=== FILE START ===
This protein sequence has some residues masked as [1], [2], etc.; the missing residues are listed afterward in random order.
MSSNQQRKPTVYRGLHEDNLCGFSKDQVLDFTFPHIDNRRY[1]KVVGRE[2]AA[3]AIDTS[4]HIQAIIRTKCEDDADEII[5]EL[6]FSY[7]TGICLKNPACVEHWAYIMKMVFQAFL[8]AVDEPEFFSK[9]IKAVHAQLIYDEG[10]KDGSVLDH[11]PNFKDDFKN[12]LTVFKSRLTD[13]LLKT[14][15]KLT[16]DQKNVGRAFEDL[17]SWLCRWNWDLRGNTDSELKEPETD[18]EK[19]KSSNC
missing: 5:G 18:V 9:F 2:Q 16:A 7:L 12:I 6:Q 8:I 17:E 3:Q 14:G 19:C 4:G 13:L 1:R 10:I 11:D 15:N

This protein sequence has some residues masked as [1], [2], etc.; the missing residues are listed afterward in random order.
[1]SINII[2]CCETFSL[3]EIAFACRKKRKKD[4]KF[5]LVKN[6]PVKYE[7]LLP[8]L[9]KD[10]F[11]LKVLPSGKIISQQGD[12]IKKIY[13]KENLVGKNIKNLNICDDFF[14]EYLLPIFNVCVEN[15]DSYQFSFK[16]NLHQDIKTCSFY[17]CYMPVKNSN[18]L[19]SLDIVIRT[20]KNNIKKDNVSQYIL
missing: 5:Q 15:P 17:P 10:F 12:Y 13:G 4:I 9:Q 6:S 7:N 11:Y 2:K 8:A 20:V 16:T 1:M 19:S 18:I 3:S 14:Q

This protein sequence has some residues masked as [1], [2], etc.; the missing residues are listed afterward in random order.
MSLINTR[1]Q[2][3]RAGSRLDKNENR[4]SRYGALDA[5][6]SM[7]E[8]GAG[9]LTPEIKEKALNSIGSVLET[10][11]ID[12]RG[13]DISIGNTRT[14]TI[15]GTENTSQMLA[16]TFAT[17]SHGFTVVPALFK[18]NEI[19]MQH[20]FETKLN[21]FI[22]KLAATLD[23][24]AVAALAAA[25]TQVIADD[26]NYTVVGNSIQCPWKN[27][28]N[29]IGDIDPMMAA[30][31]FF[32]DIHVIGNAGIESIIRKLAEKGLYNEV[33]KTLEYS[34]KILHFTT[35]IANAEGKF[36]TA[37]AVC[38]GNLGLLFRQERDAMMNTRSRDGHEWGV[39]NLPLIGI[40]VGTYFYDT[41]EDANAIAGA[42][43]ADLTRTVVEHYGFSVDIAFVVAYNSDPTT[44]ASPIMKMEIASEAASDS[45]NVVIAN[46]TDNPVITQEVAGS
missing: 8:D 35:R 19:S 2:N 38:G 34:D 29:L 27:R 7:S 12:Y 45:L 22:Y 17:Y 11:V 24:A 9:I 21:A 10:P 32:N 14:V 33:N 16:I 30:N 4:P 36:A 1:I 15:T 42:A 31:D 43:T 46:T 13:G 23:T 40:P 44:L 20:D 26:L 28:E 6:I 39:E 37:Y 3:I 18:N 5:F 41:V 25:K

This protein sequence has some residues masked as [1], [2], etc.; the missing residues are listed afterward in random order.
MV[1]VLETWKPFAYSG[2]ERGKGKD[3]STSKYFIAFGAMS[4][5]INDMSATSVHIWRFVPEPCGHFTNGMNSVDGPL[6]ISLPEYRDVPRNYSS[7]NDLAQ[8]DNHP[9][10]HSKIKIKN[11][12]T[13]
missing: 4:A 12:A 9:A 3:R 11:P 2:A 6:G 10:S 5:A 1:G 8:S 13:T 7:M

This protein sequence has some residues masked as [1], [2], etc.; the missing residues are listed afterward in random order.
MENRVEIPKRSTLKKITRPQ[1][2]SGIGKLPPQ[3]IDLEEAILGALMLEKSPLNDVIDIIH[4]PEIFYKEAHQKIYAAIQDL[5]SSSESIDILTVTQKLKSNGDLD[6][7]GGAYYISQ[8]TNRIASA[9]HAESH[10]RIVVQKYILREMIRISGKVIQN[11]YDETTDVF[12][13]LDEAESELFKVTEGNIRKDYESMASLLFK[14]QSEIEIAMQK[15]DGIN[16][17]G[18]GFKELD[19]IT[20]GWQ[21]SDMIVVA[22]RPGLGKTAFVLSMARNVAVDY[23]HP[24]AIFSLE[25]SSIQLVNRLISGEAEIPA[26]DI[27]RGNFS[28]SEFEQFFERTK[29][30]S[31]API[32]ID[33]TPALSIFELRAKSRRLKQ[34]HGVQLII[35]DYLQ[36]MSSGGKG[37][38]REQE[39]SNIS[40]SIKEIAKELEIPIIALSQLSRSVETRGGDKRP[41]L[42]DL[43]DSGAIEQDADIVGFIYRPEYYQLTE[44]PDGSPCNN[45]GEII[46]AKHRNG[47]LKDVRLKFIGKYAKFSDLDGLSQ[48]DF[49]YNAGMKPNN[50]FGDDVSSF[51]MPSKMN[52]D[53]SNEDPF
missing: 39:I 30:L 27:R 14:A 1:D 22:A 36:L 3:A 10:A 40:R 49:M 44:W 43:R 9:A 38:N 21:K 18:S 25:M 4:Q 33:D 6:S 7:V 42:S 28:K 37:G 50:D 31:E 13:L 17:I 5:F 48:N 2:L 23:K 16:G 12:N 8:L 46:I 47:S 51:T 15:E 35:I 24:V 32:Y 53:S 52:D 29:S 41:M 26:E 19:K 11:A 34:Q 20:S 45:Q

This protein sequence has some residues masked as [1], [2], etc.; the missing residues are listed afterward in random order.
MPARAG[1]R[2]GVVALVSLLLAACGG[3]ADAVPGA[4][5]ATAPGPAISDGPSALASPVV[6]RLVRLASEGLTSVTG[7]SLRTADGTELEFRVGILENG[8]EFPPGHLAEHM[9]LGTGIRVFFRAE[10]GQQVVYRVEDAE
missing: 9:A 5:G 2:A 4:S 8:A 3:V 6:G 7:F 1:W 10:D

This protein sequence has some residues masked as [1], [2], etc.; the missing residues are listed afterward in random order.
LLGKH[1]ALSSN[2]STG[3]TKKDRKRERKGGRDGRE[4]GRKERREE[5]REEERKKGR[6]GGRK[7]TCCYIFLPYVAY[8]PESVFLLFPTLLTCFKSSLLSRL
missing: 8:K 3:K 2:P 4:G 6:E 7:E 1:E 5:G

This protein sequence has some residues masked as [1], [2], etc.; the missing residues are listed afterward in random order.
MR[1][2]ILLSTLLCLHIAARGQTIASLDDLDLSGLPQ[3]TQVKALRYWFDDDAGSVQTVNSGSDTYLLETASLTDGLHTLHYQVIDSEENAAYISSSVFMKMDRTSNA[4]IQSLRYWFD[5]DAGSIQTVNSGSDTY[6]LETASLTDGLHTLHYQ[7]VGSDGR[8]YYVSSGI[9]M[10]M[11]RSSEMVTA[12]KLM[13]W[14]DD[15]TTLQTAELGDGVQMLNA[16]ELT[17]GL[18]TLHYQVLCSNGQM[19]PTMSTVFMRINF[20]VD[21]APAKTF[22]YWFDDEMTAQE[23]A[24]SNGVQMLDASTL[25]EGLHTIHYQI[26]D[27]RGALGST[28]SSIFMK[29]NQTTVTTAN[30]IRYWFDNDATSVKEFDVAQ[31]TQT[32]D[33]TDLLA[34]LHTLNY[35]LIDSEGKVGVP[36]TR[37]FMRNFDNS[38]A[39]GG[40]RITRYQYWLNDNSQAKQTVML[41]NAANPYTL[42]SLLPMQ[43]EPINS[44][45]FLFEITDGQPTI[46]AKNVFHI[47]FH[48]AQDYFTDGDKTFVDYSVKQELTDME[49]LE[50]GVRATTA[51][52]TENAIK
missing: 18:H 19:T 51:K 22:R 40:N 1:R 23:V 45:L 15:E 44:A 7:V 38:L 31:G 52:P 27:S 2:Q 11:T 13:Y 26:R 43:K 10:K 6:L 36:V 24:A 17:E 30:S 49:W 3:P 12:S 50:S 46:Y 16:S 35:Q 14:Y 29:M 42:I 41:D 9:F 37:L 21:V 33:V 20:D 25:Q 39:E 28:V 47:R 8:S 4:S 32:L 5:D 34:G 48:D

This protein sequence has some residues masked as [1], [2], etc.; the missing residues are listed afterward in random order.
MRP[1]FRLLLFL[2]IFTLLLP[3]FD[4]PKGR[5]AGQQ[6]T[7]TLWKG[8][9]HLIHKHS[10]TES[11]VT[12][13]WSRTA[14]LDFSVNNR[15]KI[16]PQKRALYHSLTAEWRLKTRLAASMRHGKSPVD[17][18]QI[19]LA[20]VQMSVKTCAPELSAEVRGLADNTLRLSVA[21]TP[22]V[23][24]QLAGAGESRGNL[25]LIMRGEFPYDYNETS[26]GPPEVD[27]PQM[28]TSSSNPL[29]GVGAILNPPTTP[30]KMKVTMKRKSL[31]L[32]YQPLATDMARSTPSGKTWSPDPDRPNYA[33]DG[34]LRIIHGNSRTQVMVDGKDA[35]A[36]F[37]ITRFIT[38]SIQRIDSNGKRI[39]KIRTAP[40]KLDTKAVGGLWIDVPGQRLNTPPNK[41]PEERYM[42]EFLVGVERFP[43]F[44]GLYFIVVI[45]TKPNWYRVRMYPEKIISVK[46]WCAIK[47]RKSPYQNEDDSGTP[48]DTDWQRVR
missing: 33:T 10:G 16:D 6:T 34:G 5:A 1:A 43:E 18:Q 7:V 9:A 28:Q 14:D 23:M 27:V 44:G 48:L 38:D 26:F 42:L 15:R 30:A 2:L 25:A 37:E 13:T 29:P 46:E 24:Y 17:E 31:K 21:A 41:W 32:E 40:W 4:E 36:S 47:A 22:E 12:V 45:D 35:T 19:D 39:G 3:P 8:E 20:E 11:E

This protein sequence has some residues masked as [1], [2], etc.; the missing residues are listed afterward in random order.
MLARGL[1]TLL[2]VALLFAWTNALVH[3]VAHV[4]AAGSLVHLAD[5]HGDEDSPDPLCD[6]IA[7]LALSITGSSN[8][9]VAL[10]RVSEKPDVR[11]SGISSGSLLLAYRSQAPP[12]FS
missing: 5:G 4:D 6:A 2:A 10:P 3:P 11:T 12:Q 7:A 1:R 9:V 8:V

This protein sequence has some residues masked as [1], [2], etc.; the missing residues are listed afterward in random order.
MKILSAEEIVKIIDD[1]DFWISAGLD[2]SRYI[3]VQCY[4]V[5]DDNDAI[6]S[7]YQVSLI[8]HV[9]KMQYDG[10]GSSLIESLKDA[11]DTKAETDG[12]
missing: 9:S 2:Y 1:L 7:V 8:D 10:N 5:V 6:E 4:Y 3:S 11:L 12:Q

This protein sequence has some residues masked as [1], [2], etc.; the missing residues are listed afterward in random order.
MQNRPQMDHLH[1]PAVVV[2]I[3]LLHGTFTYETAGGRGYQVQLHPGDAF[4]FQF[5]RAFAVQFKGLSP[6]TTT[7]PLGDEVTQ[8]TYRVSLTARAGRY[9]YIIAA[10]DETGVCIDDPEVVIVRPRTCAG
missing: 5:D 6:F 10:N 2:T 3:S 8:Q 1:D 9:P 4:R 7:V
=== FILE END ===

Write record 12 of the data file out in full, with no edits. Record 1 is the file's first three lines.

This protein sequence has some residues masked as [1], [2], etc.; the missing residues are listed afterward in random order.
MQNRPQMDHLH[1]PAVVV[2]I[3]LLHGTFTYETAGGRGYQVQLHPGDAF[4]FQF[5]RAFAVQFKGLSP[6]TTT[7]PLGDEVTQ[8]TYRVSLTARAGRY[9]YIIAA[10]DETGVCIDDPEVVIVRPRTCAG
missing: 5:D 6:F 10:N 2:T 3:S 8:Q 1:D 9:P 4:R 7:V